I get that it's a pain in the ... for the manufacturers of forks and frames, but without evolution, where would we be now?

I don't see how the change in tire width has anything to do with disc brakes :)


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 Post subject: Re: clincher tire width?
PostPosted: Mon Jun 27, 2011 4:08 am 
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Joined: Thu Apr 07, 2011 5:06 pm
Posts: 45
Sorry, I meant to copy the last quote and agree with it. Saves rims, works in the wet, eliminates shudder, etc. Once they come up with a small diameter hydro road lever, I'm interested.


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 Post subject: Re: clincher tire width?
PostPosted: Mon Jun 27, 2011 12:57 pm 
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Joined: Thu Nov 22, 2007 5:58 pm
Posts: 48
Location: London
Me too.

I've tried cable operated discs and was disappointed in their performance, but I'd still give proper hydraulics a go in cross.


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 Post subject: Re: clincher tire width?
PostPosted: Tue Jun 28, 2011 6:10 am 
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Joined: Sat Nov 04, 2006 4:05 pm
Posts: 62
Disk brakes are a great invention and I am not against technology. You got the wrong impression or I did not explain myself well.
It was an example. Analyse how a disk brake work and you will see that is not suitable for cross. If you want to use it, fine. Nothing against
that. Making disk brakes lighter to compensate the increase in weight of frame head tube, fork and wheel? It can’t happen. How can you take
off 1kg of extra material from something that has a weight of 350grams? the extra weight is not the issue anyway. It is fine if you like it. Same thing with soft and hard
tail bikes. Great invention but then the MTB guys went back to hard tail. The advantage was not enough to compensate the weight (one reason and
loss of power is the second reason).
Great for Downhill but not for cross country. What I am saying is you have to see what discipline you are doing and gear up the best way for it.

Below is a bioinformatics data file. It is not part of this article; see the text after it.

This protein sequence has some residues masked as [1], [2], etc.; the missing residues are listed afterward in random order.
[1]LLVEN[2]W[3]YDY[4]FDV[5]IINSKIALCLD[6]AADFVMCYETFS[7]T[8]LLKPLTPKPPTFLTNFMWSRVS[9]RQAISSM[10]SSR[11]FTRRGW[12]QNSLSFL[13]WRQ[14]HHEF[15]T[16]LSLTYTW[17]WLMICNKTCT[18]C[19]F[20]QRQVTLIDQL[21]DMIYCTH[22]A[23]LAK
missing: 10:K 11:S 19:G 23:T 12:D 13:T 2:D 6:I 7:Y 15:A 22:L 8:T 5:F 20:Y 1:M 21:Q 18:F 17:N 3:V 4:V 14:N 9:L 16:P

Again, if you want full suspension bike in cross country fine. Up to you.
Disk brakes are fine in certain applications and technically valid but no advantage in cross. If you want to use them fine but you are not getting advantage
and losing competitiveness. I am sure you have seen Nascar and for us Euro guys F1. Are the brakes flaming hot when they hit the brakes? Yes, because
when a disk brake is cold.....no braking. The disk brakes works damn good at high temperatures. Road racing going downhill at 90km//h or 50m/h
fantastic. Do you have the same braking in cross? Do your wheels get to 85-100 degrees C like on road or Down Hill? Final decision on how to gear up your
bike is up to you. I have used and tested disk brakes more than 15 years ago. As you can see they have been around for some time and in the end they
found the right application in certain disciplines. Smaller disk = non braking to locking. Hydraulic is a better force and calibrate better but once the brake gets
to temp. Don’t forget that the disk is on one side so asymmetrical backing more ability needed in controlling. Anyway this is a discussion for my friend
Lance at TRP. They have some cool stuff and probably with the new disk brake for cross has overcome some of the issues.

I am talking of something else. If someone has a warehouse full of product and they are not selling but have the power to influence the cycling rules
this, is politics, nothing to do with technology and this happens in the industry. There are many examples out there just need to understand why
certain rules are change, made, introduced and it is not always the way it seems for the end users.

Spinaci (Cinelli) handle bars used by Pro’s at the Giro Tour.... suddenly became not legal. Is it better to see the rider going downhill at speed holding cables?
These were made to help riders keep control of the bike. Sram new Crono bar shifters are not legal if mount strait, considered an extension to the aero bars
but if bent up 15 degrees they are ok. Now what advantage will half a centimetre give you? Cant competition do the same? Yes, but would have lost a season
and products in stock to be thrown away.

Back to tire size what is the technical reason behind it?.....there is not one! So here it is ok to limit technology because we are probably disturbing some
big company which has the power to influence ...... My point is politics in the bike industry and nothing against technology.
Politics is damaging technology.

Check out TRP Cross brakes released at Taipei 2011 show (pics attached)

:beerchug:


Attachments:
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IMGP2708 TRP.jpg
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IMGP2712 TRP.jpg [ 88.76 KiB | Viewed 428 times ]
IMGP2713 TRP.jpg
IMGP2713 TRP.jpg [ 77.45 KiB | Viewed 428 times ]
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 Post subject: Re: clincher tire width?
Posted: Tue Jun 28, 2011 6:10 am